Commentary: Admired/Reviewed

Admired/Reviewed

Let Us Now Praise Famous Men, by James Agee and Walker Evans

This came in response for a request to write on a book that was an essential influence. Thank you, Bob Benjamin, for stuffing it into my hand way back in 1982. FROM GENTLEMEN’S QUARTERLY Reprinted with permission. A suburban boy’s father marks up his English essays, explaining both the wit and weaknesses of leading sentences with gerunds. He tells stories of fierce heroes, word warriors: Broun, who loved the street parade, and Pegler, who sat next to him all those years, despising the common man; Bigart, selfless and understated, or Mencken, who believed in only Mencken. But all of them so gifted, so deft, so able to trick a phrase. Here, says the father, read this transition. Here, look what he does with the second graf… The father takes the son to a Front Page revival at a D.C. theater. The boy is oversold. He will be a newspaperman, a journalist. Years later, he is on the metro desk at an old gray rag, Mencken’s old paper, the youngest and last-hired...

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Admired/Reviewed

Introduction: Paths of Glory by Humphrey Cobb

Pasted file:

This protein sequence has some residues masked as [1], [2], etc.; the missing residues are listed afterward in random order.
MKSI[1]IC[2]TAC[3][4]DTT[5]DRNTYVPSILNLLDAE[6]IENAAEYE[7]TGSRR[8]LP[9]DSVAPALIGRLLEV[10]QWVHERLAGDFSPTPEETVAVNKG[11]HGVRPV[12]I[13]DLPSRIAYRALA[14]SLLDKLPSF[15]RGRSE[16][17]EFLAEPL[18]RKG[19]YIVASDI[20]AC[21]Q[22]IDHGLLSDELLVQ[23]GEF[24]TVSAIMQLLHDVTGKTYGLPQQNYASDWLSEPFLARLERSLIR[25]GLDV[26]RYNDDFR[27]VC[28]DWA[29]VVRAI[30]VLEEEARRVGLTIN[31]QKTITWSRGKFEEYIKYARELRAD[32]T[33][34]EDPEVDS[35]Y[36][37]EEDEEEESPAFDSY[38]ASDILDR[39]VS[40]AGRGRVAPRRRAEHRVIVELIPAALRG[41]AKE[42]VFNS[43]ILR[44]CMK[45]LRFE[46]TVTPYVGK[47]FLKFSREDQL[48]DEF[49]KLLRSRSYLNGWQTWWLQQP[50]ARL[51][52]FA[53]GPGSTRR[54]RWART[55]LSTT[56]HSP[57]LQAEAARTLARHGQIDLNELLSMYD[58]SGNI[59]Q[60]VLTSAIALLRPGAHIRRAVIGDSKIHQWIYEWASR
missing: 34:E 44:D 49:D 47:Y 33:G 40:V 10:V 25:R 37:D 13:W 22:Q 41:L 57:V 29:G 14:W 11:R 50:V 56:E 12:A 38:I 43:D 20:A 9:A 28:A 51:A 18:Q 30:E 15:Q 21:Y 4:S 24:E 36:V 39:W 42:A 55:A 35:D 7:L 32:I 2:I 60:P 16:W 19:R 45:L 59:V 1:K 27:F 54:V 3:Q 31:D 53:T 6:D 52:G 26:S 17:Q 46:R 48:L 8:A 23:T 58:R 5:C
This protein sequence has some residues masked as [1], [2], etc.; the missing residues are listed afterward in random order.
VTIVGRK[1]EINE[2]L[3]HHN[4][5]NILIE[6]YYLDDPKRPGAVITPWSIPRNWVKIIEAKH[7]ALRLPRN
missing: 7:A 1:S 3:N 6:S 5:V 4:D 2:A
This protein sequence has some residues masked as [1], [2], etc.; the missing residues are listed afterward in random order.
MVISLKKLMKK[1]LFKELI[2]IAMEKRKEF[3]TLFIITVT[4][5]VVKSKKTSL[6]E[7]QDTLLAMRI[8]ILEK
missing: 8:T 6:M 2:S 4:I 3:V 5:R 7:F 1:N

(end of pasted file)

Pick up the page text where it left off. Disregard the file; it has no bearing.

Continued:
I was honored to be asked to write an introduction to the Penguin Classic edition of a reissued “Paths of Glory,” one of the great literary legacies of the First World War and a novel that remains essential reading, I believe, in this new century.  I also had the chance to meet and shake the hand of Mr. Cobb’s lovely grand-daughter.  What follows is reprinted with the permission of Penguin’s editors. —DS [hr] Humphrey Cobb gave us our last, failed century in a single, basic narrative. He told us of men devoured by the very institutions they served, without recourse, and for purposes petty, mechanical, and abstract. Indeed, given how little mankind truly learned from the charnel house that was the twentieth century, Cobb may have given us a blueprint for human suffering that will carry us through the next hundred years as well. To say that Paths of Glory is a novel ahead of its time is problematic, however. Cobb’s careful representations of the state of...

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